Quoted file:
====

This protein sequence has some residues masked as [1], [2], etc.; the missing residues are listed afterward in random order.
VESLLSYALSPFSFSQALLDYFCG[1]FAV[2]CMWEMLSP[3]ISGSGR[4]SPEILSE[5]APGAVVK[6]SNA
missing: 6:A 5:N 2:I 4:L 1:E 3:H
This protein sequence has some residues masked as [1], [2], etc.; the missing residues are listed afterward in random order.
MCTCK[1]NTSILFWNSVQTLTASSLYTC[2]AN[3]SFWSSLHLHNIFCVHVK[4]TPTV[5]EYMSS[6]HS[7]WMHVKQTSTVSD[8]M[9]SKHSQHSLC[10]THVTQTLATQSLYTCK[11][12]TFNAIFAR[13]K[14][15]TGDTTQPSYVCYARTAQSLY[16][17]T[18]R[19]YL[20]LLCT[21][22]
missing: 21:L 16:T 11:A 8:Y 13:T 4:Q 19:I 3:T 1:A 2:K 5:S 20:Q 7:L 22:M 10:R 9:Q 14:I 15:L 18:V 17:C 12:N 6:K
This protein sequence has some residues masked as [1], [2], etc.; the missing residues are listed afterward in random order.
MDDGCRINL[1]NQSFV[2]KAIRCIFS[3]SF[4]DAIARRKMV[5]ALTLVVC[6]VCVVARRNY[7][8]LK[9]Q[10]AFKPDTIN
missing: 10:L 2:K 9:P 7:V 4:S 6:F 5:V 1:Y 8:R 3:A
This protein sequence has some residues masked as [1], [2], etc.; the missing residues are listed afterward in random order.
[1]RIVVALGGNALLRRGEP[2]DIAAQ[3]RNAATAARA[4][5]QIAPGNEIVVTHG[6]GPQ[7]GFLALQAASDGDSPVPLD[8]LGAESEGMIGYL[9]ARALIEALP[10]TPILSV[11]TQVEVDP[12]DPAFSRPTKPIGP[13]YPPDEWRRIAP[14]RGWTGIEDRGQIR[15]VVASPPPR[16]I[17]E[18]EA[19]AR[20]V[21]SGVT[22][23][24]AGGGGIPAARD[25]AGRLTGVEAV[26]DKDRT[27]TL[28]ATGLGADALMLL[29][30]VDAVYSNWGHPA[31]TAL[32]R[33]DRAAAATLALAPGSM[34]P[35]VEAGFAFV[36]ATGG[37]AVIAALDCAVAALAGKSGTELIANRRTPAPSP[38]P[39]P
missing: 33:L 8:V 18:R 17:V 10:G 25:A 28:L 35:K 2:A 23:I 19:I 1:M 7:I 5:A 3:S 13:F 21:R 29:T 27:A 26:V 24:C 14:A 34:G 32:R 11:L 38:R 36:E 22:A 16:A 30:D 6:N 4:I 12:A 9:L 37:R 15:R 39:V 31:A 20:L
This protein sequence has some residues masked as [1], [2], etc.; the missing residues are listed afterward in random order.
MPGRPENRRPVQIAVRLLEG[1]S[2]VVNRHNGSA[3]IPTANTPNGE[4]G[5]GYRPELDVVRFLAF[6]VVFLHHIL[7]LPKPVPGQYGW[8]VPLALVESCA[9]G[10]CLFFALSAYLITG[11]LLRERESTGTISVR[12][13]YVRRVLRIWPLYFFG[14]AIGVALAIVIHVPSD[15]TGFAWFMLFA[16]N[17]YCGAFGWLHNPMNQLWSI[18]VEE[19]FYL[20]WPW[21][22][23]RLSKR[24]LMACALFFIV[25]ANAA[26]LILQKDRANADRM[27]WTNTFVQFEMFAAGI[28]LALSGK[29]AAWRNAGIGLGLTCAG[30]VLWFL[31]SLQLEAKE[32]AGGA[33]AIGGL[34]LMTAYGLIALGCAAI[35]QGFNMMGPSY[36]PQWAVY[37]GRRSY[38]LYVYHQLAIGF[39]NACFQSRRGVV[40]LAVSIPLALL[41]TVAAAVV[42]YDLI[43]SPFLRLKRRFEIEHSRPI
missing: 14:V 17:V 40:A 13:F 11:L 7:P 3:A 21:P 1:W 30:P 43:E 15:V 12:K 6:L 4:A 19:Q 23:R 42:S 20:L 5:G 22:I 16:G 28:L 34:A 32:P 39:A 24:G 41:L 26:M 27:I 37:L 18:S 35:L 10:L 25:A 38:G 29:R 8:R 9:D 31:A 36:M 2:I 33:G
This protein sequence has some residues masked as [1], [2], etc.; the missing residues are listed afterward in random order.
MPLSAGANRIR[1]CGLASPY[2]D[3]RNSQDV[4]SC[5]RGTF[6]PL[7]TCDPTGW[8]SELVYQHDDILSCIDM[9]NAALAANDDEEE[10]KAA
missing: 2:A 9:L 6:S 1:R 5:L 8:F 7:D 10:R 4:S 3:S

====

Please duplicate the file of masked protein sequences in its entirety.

This protein sequence has some residues masked as [1], [2], etc.; the missing residues are listed afterward in random order.
VESLLSYALSPFSFSQALLDYFCG[1]FAV[2]CMWEMLSP[3]ISGSGR[4]SPEILSE[5]APGAVVK[6]SNA
missing: 6:A 5:N 2:I 4:L 1:E 3:H
This protein sequence has some residues masked as [1], [2], etc.; the missing residues are listed afterward in random order.
MCTCK[1]NTSILFWNSVQTLTASSLYTC[2]AN[3]SFWSSLHLHNIFCVHVK[4]TPTV[5]EYMSS[6]HS[7]WMHVKQTSTVSD[8]M[9]SKHSQHSLC[10]THVTQTLATQSLYTCK[11][12]TFNAIFAR[13]K[14][15]TGDTTQPSYVCYARTAQSLY[16][17]T[18]R[19]YL[20]LLCT[21][22]
missing: 21:L 16:T 11:A 8:Y 13:T 4:Q 19:I 3:T 1:A 2:K 5:S 20:Q 7:L 22:M 10:R 9:Q 14:I 15:L 18:V 17:C 12:N 6:K
This protein sequence has some residues masked as [1], [2], etc.; the missing residues are listed afterward in random order.
MDDGCRINL[1]NQSFV[2]KAIRCIFS[3]SF[4]DAIARRKMV[5]ALTLVVC[6]VCVVARRNY[7][8]LK[9]Q[10]AFKPDTIN
missing: 10:L 2:K 9:P 7:V 4:S 6:F 5:V 1:Y 8:R 3:A
This protein sequence has some residues masked as [1], [2], etc.; the missing residues are listed afterward in random order.
[1]RIVVALGGNALLRRGEP[2]DIAAQ[3]RNAATAARA[4][5]QIAPGNEIVVTHG[6]GPQ[7]GFLALQAASDGDSPVPLD[8]LGAESEGMIGYL[9]ARALIEALP[10]TPILSV[11]TQVEVDP[12]DPAFSRPTKPIGP[13]YPPDEWRRIAP[14]RGWTGIEDRGQIR[15]VVASPPPR[16]I[17]E[18]EA[19]AR[20]V[21]SGVT[22][23][24]AGGGGIPAARD[25]AGRLTGVEAV[26]DKDRT[27]TL[28]ATGLGADALMLL[29][30]VDAVYSNWGHPA[31]TAL[32]R[33]DRAAAATLALAPGSM[34]P[35]VEAGFAFV[36]ATGG[37]AVIAALDCAVAALAGKSGTELIANRRTPAPSP[38]P[39]P
missing: 33:L 8:V 18:R 17:V 10:G 25:A 28:L 35:K 2:A 23:I 19:I 1:M 7:I 5:A 3:S 13:F 21:R 29:T 27:A 26:V 24:C 14:A 34:G 32:R 11:L 38:R 36:E 22:A 16:A 30:D 6:N 4:I 12:A 9:L 37:R 15:R 39:V 31:A 20:L
This protein sequence has some residues masked as [1], [2], etc.; the missing residues are listed afterward in random order.
MPGRPENRRPVQIAVRLLEG[1]S[2]VVNRHNGSA[3]IPTANTPNGE[4]G[5]GYRPELDVVRFLAF[6]VVFLHHIL[7]LPKPVPGQYGW[8]VPLALVESCA[9]G[10]CLFFALSAYLITG[11]LLRERESTGTISVR[12][13]YVRRVLRIWPLYFFG[14]AIGVALAIVIHVPSD[15]TGFAWFMLFA[16]N[17]YCGAFGWLHNPMNQLWSI[18]VEE[19]FYL[20]WPW[21][22][23]RLSKR[24]LMACALFFIV[25]ANAA[26]LILQKDRANADRM[27]WTNTFVQFEMFAAGI[28]LALSGK[29]AAWRNAGIGLGLTCAG[30]VLWFL[31]SLQLEAKE[32]AGGA[33]AIGGL[34]LMTAYGLIALGCAAI[35]QGFNMMGPSY[36]PQWAVY[37]GRRSY[38]LYVYHQLAIGF[39]NACFQSRRGVV[40]LAVSIPLALL[41]TVAAAVV[42]YDLI[43]SPFLRLKRRFEIEHSRPI
missing: 14:V 17:V 40:A 13:F 11:L 7:P 3:A 21:P 1:W 30:P 43:E 15:V 12:K 6:L 4:A 19:Q 23:R 42:S 20:L 5:G 22:I 16:G 28:L 34:A 32:P 39:A 24:G 41:L 26:M 27:I 37:L 18:S 35:L 10:L 25:A 38:G 29:R 8:R 9:D 31:A 36:M 2:I 33:G
This protein sequence has some residues masked as [1], [2], etc.; the missing residues are listed afterward in random order.
MPLSAGANRIR[1]CGLASPY[2]D[3]RNSQDV[4]SC[5]RGTF[6]PL[7]TCDPTGW[8]SELVYQHDDILSCIDM[9]NAALAANDDEEE[10]KAA
missing: 2:A 9:L 6:S 1:R 5:L 8:F 7:D 10:R 4:S 3:S